These arrangements have the disadvantage that the luminescent materials are spatially inhomogeneously distributed, due to their having undergone sedimentation inside the casting compound. Furthermore, the sources of primary light—the semiconductor body—and of fluorescent light—the casting compound containing the luminescent material—generally vary in size and shape, causing the color effect to be spatially inhomogeneous and rendering optical images subject to severe chromatic errors. A further disadvantage is that the color effect depends on the optical pathlength in the casting compound, so that production-induced variations in the thickness of the casting compound lead to different color effects. Moreover, if it is necessary for the color effect to be consistent in different viewing directions, the shaping of the components is limited disadvantageously by the fact that the optical wavelength in the casting compound has to be nearly the same for all the desired viewing directions.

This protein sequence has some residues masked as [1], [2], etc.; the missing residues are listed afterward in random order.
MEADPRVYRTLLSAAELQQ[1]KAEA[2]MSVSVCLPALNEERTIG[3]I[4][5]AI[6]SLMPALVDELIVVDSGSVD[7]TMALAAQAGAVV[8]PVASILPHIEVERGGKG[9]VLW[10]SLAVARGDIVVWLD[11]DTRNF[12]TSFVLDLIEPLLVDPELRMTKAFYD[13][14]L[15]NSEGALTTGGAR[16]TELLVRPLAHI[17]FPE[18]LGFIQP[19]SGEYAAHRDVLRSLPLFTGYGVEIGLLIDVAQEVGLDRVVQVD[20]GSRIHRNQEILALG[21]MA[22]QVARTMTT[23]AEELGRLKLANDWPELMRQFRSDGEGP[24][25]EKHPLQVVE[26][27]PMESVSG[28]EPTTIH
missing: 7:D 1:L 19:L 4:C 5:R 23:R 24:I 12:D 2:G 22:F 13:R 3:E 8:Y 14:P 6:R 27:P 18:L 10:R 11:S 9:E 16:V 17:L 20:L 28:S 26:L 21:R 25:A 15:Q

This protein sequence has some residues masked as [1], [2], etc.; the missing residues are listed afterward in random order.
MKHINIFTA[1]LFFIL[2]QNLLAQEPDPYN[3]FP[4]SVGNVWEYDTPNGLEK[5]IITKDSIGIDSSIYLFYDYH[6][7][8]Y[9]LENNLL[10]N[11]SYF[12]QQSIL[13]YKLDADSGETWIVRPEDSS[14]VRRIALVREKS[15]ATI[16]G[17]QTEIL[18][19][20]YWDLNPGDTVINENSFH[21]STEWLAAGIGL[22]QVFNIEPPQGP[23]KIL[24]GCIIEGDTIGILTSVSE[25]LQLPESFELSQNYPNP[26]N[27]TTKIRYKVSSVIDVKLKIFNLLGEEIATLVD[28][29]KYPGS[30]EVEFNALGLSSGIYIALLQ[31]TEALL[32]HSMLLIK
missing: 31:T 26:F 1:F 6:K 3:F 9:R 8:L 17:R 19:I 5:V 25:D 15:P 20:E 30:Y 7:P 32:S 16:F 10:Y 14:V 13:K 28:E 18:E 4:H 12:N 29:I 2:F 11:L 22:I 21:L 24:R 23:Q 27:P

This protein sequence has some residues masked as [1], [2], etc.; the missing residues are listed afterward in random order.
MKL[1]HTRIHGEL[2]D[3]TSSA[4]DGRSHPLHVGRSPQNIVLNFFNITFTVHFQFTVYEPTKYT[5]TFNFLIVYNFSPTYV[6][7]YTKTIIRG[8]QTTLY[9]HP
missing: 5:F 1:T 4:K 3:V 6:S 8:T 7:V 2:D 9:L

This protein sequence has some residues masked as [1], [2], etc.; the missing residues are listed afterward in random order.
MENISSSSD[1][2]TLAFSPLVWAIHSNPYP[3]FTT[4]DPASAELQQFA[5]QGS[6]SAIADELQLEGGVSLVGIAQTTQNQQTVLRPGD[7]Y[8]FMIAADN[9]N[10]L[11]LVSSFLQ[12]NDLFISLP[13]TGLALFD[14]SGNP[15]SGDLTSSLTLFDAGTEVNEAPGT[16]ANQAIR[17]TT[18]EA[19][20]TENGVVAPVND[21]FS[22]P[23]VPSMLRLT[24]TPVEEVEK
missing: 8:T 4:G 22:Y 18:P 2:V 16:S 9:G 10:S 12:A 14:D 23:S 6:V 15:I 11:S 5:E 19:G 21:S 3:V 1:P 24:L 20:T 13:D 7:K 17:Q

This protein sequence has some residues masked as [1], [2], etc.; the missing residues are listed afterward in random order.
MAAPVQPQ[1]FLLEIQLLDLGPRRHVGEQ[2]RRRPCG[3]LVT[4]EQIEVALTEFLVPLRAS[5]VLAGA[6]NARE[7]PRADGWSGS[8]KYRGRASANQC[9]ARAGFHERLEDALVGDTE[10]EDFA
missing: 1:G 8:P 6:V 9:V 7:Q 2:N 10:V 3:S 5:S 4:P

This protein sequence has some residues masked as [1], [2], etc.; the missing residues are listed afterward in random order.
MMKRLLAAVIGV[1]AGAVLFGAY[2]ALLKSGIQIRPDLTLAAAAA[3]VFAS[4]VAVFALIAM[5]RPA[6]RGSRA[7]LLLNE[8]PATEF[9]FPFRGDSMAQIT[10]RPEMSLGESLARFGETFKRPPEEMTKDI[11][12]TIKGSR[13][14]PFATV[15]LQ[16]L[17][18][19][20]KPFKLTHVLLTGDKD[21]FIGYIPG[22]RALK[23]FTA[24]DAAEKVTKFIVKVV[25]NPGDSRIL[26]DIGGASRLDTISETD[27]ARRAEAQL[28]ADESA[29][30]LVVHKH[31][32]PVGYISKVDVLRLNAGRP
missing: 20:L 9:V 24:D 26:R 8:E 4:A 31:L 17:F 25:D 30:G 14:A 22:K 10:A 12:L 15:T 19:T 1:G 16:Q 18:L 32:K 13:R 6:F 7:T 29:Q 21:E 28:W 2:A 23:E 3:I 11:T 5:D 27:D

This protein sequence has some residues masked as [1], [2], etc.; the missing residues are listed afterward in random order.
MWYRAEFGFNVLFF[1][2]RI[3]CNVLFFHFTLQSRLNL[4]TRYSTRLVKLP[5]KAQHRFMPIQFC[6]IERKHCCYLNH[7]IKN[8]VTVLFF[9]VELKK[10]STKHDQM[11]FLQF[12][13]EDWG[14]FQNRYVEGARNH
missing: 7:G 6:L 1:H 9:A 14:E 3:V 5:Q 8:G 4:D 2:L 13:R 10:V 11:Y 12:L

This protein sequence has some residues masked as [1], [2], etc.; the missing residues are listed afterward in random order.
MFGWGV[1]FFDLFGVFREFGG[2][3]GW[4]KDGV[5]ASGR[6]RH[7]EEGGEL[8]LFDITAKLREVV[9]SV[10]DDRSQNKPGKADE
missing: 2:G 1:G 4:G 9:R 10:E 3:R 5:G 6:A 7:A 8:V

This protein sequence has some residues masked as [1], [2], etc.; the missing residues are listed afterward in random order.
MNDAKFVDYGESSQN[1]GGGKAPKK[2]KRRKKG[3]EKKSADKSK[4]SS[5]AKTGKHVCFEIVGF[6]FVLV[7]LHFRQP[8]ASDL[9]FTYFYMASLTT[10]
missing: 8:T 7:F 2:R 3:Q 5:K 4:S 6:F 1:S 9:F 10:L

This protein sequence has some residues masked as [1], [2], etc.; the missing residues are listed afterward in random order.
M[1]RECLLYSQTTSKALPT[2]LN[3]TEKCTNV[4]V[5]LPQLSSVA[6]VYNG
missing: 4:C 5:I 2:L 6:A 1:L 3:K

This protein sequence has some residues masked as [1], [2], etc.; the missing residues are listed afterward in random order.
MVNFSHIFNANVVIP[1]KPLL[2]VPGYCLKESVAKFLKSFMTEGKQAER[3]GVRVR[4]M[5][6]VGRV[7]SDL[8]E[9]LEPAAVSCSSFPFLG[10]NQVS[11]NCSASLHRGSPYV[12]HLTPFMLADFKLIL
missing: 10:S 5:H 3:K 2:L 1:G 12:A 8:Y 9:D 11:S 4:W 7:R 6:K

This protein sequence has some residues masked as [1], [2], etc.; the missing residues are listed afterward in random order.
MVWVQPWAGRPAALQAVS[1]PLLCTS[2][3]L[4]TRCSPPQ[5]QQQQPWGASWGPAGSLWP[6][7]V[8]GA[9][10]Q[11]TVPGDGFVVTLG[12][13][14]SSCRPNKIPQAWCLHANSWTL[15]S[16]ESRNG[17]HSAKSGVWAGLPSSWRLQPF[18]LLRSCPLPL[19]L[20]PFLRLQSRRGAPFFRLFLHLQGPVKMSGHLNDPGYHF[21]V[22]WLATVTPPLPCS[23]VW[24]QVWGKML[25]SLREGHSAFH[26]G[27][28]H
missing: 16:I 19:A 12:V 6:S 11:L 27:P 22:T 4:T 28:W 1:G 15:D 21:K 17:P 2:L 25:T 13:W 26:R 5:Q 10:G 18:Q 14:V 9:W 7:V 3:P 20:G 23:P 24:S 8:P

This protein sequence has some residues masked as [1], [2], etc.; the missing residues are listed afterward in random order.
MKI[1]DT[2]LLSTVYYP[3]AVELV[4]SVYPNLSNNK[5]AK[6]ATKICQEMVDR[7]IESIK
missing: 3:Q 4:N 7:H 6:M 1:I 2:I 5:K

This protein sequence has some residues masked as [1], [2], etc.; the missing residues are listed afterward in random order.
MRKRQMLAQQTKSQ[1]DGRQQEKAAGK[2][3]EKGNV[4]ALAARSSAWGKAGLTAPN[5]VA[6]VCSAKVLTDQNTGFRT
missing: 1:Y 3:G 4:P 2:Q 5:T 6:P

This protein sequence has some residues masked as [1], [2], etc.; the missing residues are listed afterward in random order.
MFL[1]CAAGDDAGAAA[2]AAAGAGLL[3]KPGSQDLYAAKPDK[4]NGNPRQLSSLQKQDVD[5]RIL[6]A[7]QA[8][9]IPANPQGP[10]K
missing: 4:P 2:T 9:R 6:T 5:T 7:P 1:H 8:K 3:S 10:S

The above-cited document specifies further that the luminescent material can also be applied directly to the semiconductor body. This arrangement circumvents the aforesaid disadvantages.

The object underlying the present invention is to develop a method by which luminescent material can be applied directly to a semiconductor body.

This object is achieved by a method as recited in claim 1 or 2. Advantageous improvements of the invention are the subject matter of claims 3 to 12.